Sadly, not all discoveries in archaeology are of the “amazing!” and “how fascinating…” variety. Sometimes we learn a little more about ancient times and are saddened by the truth of the past. It’s easy to idealize ancient cultures, because most of what’s left behind presents a one-sided picture of ancient society. Aside from the remnants of war, the ugly bits of everyday life aren’t as easily found or seen.
One of those heartbreaking discoveries has come to light in the Dakhleh Oasis in Egypt’s Western Desert, at a 2,000 year old burial of a child. The body, buried in what’s known as the Kellis 2 cemetery, displays signs of what may be the earliest known case of child abuse in the archaeological record—and the first case ever found in Egypt.
The Dakhleh Oasis town of Kellis has been continually occupied since Neolithic times, making it a key site for understanding the archaeological record of the area. The cemeteries located near the oasis are also highly valuable in that they’re allowing scientists to examine the early beginnings of Christianity in Egypt.
The body of the 2 or 3-year-old child, buried during a Romano-Christian period, was buried according to early Christian mortuary practices. Burial 519, as it was first known, seemed like a typical burial until lead researcher Sandra Wheeler and colleague began to notice fractures on the skeleton—arms, collarbone, and elsewhere.
Although other child skeletons have shown skeletal trauma, “this is the only one that had these really extreme fracture patterns”, says Wheeler. X-rays and other procedures on the skeleton showed additional fractures on the ribs, pelvis, back, and forearm. The injuries were also at different healing stages when the child was buried, suggesting strongly that the trauma was repeated and nonaccidental.
And while researchers can’t say with absolute certainty that the fractures are diagnostic evidence of child abuse, one set of fractures on the child’s upper arms—fully broken bone, on each arm—would have taken significant force to create. Researchers have been able to deduce through modern clinical knowledge that in order to create those types of breaks, someone would have had to grab the child’s arms and used them to violently shake the toddler.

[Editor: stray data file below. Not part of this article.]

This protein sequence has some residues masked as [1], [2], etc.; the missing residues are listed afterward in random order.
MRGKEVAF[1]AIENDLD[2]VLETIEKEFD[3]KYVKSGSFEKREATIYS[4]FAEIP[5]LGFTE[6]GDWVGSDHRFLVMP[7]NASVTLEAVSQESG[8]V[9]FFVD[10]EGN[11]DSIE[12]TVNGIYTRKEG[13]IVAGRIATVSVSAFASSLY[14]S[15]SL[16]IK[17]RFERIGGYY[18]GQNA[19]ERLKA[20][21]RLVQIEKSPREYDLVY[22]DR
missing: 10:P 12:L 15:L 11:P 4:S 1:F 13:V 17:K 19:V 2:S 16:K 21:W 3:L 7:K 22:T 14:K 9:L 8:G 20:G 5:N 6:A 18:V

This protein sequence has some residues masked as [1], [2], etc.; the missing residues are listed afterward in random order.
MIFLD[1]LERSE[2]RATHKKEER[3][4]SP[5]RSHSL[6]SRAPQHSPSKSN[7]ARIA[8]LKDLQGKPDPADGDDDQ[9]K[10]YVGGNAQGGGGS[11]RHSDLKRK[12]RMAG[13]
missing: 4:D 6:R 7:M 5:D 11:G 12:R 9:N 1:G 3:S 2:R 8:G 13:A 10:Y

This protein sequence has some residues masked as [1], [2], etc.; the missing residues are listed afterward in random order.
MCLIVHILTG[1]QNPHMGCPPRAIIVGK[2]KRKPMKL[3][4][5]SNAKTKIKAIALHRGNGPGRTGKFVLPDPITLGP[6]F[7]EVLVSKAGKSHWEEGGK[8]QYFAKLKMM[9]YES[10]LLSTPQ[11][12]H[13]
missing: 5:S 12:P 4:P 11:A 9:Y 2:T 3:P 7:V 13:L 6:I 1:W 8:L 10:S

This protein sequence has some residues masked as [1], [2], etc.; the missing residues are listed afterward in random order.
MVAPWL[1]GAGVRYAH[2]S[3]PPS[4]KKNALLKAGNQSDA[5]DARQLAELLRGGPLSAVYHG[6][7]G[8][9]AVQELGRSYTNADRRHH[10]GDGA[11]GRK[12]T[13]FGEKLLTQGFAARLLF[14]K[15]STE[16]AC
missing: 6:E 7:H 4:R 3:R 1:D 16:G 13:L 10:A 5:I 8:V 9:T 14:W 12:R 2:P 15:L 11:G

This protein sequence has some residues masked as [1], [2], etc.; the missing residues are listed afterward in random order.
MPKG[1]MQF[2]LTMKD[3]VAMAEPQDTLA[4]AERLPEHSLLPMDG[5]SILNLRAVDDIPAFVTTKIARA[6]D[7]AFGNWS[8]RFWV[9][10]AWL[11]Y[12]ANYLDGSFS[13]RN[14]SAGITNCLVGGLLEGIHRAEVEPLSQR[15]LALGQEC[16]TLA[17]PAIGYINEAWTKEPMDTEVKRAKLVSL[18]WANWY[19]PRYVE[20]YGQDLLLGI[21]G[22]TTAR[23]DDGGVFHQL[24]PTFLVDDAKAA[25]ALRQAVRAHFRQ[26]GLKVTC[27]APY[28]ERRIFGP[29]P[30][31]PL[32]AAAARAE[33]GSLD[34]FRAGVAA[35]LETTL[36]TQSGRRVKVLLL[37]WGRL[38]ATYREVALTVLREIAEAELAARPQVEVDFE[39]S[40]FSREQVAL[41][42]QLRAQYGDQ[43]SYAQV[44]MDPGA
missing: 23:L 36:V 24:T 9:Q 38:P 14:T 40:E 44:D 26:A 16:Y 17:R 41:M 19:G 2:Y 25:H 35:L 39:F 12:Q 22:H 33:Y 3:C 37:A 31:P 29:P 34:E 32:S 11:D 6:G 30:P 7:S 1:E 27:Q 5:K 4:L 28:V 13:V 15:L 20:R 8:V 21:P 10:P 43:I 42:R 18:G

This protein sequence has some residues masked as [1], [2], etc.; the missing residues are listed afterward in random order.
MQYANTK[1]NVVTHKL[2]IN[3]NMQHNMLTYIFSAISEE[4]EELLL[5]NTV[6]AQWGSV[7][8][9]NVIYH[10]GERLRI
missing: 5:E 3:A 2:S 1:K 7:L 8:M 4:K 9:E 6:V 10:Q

Other injuries, such as those to the ribcage and spine, were likely the result of direct blows to the body.
One good piece of news out of this discovery is that the child in Burial 519 was the only child skeleton (out of 158!) in the cemetery to show evidence of abuse, suggesting that child abuse was not a normal practice in this ancient community. Rather, all other evidence confirms the common belief that Egyptians highly valued children as members of society.
Carbon dating shows that the cemetery was in general use between 50 and 450 A.D., during a Roman period in Egypt—Romans had quite a different concept of children, and were not afraid to use corporal punishment. It’s possible this abuse case may have been a result of Roman influence, but we may never know for certain.
(Research on this case will be published in an upcoming issue of the International Journal of Paleopathology.)